Test drives are an important part of what we do as motoring journalists, and it's admittedly one of the best parts of our job. It's important because getting behind the wheel gives us a first-hand feel of what a car is really capable of. Oh, and we get paid to do what we love. To get the most out of a test drive though, it's important to drive the car in the element that it was designed for. But with our busy schedules and tight deadlines, sometimes we're limited to short city runs and EDSA traffic.
So when Ford Philippines invited us to test out its SUVs in the different terrains of Pampanga, we figured it was a great chance to test out the big cars in their natural environments. It was also a great excuse to get out of the office until the weekend, so we hit NLEX with sun, scenery, food, and fun in mind.
The first SUV we tried out was the Everest. During the morning briefing, we were told that we would be traversing the nearby lahar beds. Lahar, if you're not aware, is a mix of volcanic ash, water, and rock debris that engulfed the area after Mount Pinatubo erupted in 1991. It was the perfect place to try out most of the Everest's terrain management modes (snow mode would remain a pipe dream for now).
Our instructor for the off-road drive was Nick Allen, an Australian who is the attribute lead engineer for off-road capability and trailer tow for Ford Asia Pacific. After driving through a few furniture-laden eskinitas that had Mr. Allen chuckling, we found ourselves on the vast lahar beds. Before we set off, we were reminded about the most important rule of an off-road convoy: No matter how wide the terrain might look, always follow the line of the lead car. The lead driver's trained eyes can spot and avoid danger quicker than our city instincts could ever manage.
On the unpredictable lahar terrain, it didn't take long for us to see that despite its family-friendly appearance, the Everest is perfect for rugged off-road driving. Its 3.2-liter turbodiesel engine pumps out more than enough horses to power you through, and its high clearance height keeps the chassis safe from the dangers below. We felt comfy inside the cabin even as we tumbled over rocks and slid across slippery stretches.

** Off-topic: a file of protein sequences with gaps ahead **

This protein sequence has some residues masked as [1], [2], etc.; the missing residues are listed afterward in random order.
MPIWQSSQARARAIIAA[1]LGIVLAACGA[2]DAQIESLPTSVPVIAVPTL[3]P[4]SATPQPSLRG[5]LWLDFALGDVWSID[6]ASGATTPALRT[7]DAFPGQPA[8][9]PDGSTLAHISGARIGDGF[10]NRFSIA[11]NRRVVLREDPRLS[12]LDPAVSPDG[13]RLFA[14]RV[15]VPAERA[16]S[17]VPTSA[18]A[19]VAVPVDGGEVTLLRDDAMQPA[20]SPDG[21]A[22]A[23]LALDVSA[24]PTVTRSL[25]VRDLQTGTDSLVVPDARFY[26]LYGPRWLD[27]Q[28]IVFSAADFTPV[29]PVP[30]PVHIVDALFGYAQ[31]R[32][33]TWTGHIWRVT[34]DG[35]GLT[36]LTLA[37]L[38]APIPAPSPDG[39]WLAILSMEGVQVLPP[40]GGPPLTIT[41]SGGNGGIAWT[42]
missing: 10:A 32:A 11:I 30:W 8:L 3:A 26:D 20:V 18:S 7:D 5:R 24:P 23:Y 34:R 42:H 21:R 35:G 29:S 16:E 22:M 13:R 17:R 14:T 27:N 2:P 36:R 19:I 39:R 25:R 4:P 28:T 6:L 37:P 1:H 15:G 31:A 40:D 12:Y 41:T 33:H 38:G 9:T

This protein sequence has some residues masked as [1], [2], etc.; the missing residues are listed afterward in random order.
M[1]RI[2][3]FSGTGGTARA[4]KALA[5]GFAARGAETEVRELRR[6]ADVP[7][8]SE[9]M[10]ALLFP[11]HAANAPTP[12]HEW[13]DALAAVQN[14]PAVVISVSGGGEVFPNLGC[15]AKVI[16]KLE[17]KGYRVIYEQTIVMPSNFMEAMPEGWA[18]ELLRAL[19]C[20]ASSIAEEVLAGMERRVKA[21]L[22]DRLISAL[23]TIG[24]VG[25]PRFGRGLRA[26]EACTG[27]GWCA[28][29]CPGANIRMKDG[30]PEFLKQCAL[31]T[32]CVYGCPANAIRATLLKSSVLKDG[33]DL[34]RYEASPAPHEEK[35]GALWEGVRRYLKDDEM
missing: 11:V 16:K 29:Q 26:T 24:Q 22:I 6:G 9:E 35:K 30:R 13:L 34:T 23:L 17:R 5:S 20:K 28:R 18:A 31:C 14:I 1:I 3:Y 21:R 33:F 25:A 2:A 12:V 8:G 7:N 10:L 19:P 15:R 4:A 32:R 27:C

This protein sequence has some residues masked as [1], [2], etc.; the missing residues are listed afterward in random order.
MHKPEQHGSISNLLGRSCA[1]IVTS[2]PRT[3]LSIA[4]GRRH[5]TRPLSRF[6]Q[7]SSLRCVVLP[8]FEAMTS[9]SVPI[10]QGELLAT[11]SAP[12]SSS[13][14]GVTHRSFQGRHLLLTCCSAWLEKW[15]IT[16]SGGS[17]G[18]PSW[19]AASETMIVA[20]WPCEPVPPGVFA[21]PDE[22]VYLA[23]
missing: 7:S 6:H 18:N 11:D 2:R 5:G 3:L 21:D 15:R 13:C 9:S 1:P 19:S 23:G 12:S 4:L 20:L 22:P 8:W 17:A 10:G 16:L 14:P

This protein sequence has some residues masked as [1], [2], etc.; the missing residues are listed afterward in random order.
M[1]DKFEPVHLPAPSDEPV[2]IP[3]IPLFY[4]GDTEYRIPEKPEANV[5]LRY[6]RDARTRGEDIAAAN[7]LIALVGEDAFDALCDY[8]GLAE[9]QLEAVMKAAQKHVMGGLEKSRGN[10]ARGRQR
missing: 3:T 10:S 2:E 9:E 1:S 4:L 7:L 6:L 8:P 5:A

We learned that the different terrain settings aren't just named for convenience. As we cycled through the normal, sand, and rock modes, Allen explained what each flick of the dial does, and why he and his team designed it that way. Rock mode, for example, limits the car to first gear and dulls the throttle's response. This is so you have full traction and control as you slowly drive over rocks. The dulled throttle keeps the vehicle steady in case you hit a bump and your foot slips.
After a quick snack at our destination, we rinsed off our SUVs under a stream (shades open on the sun roof, of course) and made our way back across the lahar. After our Filipino food lunch, we were handed the keys to our next vehicle: the Ecosport.
Ford's crossover is billed as the perfect car for urban dwellers like us, so driving it was second nature compared to our learning process during the off-road trek. To keep things fresh, Ford lined up a series of tourist activities stretched out across the area. Our first stop was a local shop that specializes in making parols, or star-shaped Christmas lanterns. With that, our convoy exited Clark, maneuvered through busy commercial roads, and hit the long stretches of highway.
At the shop, we were shown how the locals make their signature parols. Then we were given a chance to show off our creative sides as we made our own lanterns. Our creations didn't turn out to be Christmas tree-worthy, but it was all part of the fun. As is customary for Filipinos, our next stop was for some more food. This time, we were treated to some refreshing halo-halo.
For our last stop, we stopped by Nepo Mall to complete a treasure hunt of sorts. With a budget of P300, we had to haggle and buy our pasalubong, a pack of chicharon, and a souvenir that best represented the Philippines. We also had to work in pairs to haul a box of coconuts into our EcoSports. It was the souvenirs that provided the most laughs. The list of purchased items included straw hats, walis tingtings, and miniature jeepneys. Our choice was the ubiquitous tool of Pinoy bathrooms—the tabo.
The itinerary may have been familiar for the Filipino members of the group, but the driving portion showed us the EcoSport at its surprising best. The 1.5-liter mill hummed lightly on the highway stretches, while the 4,245mm body length and high riding height made it easy to weave in and out of city hazards.
As the sun set and we made our way back to the hotel, we were thankful that we skipped out on office duty to try out some of Ford's SUVs. While all this driving was still considered 'work' for us, the lahar beds and provincial streets beat being stuck on EDSA any day.